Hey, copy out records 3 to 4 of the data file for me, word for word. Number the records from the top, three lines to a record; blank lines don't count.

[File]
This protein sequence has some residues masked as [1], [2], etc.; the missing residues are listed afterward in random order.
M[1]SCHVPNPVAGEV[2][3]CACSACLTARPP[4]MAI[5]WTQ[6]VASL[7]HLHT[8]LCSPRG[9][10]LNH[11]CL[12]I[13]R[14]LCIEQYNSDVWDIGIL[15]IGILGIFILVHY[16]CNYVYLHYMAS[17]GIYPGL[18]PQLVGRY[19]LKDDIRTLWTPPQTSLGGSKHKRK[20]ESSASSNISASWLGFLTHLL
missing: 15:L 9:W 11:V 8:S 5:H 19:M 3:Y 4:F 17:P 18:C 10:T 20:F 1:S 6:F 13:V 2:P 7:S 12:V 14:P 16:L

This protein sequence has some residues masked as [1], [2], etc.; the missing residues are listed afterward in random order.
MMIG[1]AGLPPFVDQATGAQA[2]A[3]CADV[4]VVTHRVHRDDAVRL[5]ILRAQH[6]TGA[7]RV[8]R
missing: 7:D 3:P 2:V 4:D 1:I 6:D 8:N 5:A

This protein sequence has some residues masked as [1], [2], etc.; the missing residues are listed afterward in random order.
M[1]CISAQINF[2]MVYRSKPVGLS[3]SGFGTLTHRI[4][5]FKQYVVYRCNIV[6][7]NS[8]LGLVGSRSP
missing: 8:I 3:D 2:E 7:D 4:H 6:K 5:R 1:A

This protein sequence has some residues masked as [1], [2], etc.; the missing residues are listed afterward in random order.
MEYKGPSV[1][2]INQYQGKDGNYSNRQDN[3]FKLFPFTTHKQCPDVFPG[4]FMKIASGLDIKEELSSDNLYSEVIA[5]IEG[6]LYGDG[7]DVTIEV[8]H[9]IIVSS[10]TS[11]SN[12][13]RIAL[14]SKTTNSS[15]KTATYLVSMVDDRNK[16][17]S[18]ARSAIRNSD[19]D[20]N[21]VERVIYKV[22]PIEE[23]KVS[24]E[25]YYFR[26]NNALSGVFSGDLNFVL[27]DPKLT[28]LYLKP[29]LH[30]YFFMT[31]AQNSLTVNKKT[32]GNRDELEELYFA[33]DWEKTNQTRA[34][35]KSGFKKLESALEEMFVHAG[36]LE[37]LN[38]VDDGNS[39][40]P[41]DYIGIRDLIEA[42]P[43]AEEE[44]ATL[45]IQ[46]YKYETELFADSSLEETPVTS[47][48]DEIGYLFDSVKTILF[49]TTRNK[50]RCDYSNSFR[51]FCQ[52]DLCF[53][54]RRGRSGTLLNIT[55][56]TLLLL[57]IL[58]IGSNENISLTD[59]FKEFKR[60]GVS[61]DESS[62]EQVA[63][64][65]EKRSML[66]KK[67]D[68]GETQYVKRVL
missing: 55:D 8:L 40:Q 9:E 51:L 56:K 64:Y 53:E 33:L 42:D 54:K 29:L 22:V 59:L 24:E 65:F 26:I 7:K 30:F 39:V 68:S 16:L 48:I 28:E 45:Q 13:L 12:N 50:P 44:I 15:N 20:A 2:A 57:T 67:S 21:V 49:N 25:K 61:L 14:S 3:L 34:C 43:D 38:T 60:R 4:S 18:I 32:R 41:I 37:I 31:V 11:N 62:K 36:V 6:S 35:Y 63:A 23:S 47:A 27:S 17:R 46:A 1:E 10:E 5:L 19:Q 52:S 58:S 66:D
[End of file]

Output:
This protein sequence has some residues masked as [1], [2], etc.; the missing residues are listed afterward in random order.
M[1]CISAQINF[2]MVYRSKPVGLS[3]SGFGTLTHRI[4][5]FKQYVVYRCNIV[6][7]NS[8]LGLVGSRSP
missing: 8:I 3:D 2:E 7:D 4:H 6:K 5:R 1:A

This protein sequence has some residues masked as [1], [2], etc.; the missing residues are listed afterward in random order.
MEYKGPSV[1][2]INQYQGKDGNYSNRQDN[3]FKLFPFTTHKQCPDVFPG[4]FMKIASGLDIKEELSSDNLYSEVIA[5]IEG[6]LYGDG[7]DVTIEV[8]H[9]IIVSS[10]TS[11]SN[12][13]RIAL[14]SKTTNSS[15]KTATYLVSMVDDRNK[16][17]S[18]ARSAIRNSD[19]D[20]N[21]VERVIYKV[22]PIEE[23]KVS[24]E[25]YYFR[26]NNALSGVFSGDLNFVL[27]DPKLT[28]LYLKP[29]LH[30]YFFMT[31]AQNSLTVNKKT[32]GNRDELEELYFA[33]DWEKTNQTRA[34][35]KSGFKKLESALEEMFVHAG[36]LE[37]LN[38]VDDGNS[39][40]P[41]DYIGIRDLIEA[42]P[43]AEEE[44]ATL[45]IQ[46]YKYETELFADSSLEETPVTS[47][48]DEIGYLFDSVKTILF[49]TTRNK[50]RCDYSNSFR[51]FCQ[52]DLCF[53][54]RRGRSGTLLNIT[55][56]TLLLL[57]IL[58]IGSNENISLTD[59]FKEFKR[60]GVS[61]DESS[62]EQVA[63][64][65]EKRSML[66]KK[67]D[68]GETQYVKRVL
missing: 55:D 8:L 40:Q 9:E 51:L 56:K 64:Y 53:E 33:L 42:D 54:K 29:L 22:V 59:L 24:E 65:F 26:I 7:K 30:F 39:V 68:S 16:L 48:I 28:E 45:Q 13:L 12:N 50:P 44:I 15:N 20:A 2:A 57:T 67:S 21:V 49:N 25:K 61:L 14:S 3:L 34:C 43:D 38:T 60:R 4:S 18:I 32:R 41:I 37:I 31:V 11:N 62:K 36:V 6:S 35:Y 63:A 23:S 47:A 27:S 17:R 46:A 1:E 10:E 5:L 19:Q 52:S 58:S 66:D